# Temporal distribution of a single photon pulse in an interferometer experiment in vacuum via the Gaussian function psi: psi(t)=1/((2 pi sigma^2))^1/4 e^(-t^2/4 sigma^2) e^(i omega_0 t) Brenton Dixon 2022-07-16 Answered
Temporal distribution of a single photon pulse in an interferometer experiment in vacuum via the Gaussian function $\psi$ :
$\psi \left(t\right)=\frac{1}{\left(2\pi {\sigma }^{2}{\right)}^{1/4}}{\text{e}}^{-\frac{{t}^{2}}{4{\sigma }^{2}}}{\text{e}}^{\text{i}{\omega }_{0}t}\phantom{\rule{thickmathspace}{0ex}}.$
It is normalised
$\int |\psi \left(t\right){|}^{2}\text{d}t=1\phantom{\rule{thickmathspace}{0ex}},$
and the fourier transform is the wave function in the frequency domain,
$\stackrel{~}{\psi }\left(\omega \right)=\frac{1}{\sqrt{2\pi }}\int \psi \left(t\right){\text{e}}^{-\text{i}\omega t}\text{d}t=\left(\frac{2{\sigma }^{2}}{\pi }{\right)}^{\frac{1}{4}}{\text{e}}^{-{\sigma }^{2}\left(\omega -{\omega }_{0}{\right)}^{2}}\phantom{\rule{thickmathspace}{0ex}},$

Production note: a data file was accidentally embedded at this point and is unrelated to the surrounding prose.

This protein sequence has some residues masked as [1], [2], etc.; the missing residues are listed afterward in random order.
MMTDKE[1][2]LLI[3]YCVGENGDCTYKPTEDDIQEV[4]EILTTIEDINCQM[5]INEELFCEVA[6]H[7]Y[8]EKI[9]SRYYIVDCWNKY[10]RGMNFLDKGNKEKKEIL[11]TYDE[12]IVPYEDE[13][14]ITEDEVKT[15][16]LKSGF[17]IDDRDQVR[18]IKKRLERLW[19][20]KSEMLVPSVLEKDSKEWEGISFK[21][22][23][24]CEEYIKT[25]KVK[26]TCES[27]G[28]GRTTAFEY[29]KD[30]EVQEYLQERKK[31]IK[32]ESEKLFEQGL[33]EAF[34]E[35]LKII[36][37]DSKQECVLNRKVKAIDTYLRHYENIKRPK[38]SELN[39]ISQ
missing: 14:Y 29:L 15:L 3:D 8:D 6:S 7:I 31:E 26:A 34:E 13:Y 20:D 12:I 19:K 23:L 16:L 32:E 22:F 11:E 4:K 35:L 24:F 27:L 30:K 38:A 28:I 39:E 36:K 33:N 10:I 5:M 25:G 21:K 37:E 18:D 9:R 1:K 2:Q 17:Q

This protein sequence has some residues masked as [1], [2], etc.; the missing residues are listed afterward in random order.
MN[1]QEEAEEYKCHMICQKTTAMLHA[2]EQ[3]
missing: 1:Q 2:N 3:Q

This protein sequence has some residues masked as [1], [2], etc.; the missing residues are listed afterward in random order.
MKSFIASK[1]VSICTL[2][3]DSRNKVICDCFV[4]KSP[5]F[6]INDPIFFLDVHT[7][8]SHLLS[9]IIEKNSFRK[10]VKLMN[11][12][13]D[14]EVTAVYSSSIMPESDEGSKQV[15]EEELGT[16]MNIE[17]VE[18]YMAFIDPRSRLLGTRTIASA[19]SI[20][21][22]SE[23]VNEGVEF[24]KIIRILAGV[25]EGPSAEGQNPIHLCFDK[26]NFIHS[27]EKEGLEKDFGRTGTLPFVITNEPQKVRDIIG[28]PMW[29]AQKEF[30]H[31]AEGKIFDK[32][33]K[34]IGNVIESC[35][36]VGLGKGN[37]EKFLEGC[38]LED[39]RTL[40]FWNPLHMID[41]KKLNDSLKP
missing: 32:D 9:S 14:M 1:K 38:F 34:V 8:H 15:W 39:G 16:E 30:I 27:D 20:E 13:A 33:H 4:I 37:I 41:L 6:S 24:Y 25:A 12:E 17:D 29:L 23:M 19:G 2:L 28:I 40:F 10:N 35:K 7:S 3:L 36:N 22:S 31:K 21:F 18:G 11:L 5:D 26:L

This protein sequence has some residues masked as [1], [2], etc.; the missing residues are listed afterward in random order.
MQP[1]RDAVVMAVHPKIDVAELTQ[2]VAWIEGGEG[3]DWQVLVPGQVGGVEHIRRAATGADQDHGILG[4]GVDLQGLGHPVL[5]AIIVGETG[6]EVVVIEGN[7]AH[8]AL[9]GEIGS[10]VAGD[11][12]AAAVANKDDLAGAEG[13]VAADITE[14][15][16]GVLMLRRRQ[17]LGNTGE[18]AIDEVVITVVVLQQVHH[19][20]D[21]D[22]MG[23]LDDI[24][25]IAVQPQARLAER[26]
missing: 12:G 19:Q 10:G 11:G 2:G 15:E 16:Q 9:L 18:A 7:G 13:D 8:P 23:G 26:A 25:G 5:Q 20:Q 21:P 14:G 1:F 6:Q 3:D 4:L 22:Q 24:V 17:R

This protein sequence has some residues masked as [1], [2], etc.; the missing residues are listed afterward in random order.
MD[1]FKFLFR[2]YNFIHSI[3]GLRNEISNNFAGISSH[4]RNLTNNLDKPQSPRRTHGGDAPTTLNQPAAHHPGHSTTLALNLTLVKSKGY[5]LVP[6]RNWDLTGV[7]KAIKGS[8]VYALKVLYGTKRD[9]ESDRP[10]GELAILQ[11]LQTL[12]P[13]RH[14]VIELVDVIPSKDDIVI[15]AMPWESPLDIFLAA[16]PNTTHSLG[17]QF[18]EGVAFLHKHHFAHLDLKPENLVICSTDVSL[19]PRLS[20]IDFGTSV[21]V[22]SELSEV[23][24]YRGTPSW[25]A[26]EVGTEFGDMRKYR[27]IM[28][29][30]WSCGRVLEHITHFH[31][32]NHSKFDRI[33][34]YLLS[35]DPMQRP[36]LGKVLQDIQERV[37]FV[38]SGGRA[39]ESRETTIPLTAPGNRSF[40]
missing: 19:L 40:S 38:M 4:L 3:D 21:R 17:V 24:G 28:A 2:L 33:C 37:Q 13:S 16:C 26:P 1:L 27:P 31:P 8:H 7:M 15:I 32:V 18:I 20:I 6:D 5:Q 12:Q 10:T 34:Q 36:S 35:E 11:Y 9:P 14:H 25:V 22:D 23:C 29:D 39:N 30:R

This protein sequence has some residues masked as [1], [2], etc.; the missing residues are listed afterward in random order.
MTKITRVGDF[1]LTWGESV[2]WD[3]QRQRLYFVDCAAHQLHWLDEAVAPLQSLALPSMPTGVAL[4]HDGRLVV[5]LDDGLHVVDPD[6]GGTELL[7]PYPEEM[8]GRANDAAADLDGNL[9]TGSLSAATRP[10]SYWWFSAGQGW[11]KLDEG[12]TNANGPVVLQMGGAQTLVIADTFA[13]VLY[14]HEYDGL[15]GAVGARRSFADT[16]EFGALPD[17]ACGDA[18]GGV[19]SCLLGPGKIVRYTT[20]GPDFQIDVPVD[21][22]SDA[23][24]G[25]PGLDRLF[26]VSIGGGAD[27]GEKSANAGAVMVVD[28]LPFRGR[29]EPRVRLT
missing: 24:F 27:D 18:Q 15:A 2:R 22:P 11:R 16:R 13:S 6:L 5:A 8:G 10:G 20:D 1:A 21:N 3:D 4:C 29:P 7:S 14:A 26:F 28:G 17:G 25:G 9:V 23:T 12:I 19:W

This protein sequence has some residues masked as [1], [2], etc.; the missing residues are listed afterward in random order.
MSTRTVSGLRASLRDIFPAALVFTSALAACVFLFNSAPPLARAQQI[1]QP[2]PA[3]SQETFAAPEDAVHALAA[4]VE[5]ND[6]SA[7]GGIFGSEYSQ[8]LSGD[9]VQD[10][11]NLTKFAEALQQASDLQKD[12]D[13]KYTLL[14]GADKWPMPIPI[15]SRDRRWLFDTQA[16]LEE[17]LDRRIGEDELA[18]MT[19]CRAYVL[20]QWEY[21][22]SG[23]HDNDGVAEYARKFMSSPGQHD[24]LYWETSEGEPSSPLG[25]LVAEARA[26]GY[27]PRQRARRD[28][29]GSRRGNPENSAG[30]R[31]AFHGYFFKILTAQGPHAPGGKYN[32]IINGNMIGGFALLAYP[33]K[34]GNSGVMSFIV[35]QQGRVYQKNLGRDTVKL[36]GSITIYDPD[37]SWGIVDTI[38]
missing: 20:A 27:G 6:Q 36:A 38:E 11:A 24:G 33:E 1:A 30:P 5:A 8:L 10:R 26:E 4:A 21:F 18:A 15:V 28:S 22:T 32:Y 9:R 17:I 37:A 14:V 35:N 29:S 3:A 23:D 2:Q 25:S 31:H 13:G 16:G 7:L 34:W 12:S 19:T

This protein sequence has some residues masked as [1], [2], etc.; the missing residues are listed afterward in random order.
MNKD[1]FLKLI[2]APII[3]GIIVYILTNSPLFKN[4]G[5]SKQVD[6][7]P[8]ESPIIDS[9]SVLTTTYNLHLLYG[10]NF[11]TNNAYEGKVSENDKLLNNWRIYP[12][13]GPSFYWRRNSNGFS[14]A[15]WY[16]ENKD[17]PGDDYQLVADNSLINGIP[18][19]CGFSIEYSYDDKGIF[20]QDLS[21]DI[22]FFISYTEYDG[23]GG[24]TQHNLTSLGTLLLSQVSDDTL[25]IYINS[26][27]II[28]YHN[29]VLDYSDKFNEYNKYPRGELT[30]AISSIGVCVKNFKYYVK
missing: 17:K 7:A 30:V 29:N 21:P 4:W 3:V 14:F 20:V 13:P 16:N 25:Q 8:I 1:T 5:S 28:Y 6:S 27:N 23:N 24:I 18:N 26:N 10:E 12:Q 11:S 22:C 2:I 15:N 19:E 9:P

such that $|\stackrel{~}{\psi }\left(\omega \right){|}^{2}$ represents the frequency distribution of the photon.
However, since a single photon pulse is still a electromagnetic pulse, is there any link between $\psi \left(t\right)$ and the electric field $E\left(t\right)$ of this pulse? Like that
$E\left(t\right)\sim \text{Re}\left[\psi \left(t\right)\right]\sim {\text{e}}^{-\frac{{t}^{2}}{4{\sigma }^{2}}}\mathrm{cos}\left({\omega }_{0}t\right)\phantom{\rule{thickmathspace}{0ex}}?$
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Your single photon pulse wave function is an element of the first Fock layer (the zeroth is the vacuum layer) of the quantised Maxwell field Fock space. The electric field is still an operator but you can obtain its expectation value as $=<\psi |E|\psi >$.

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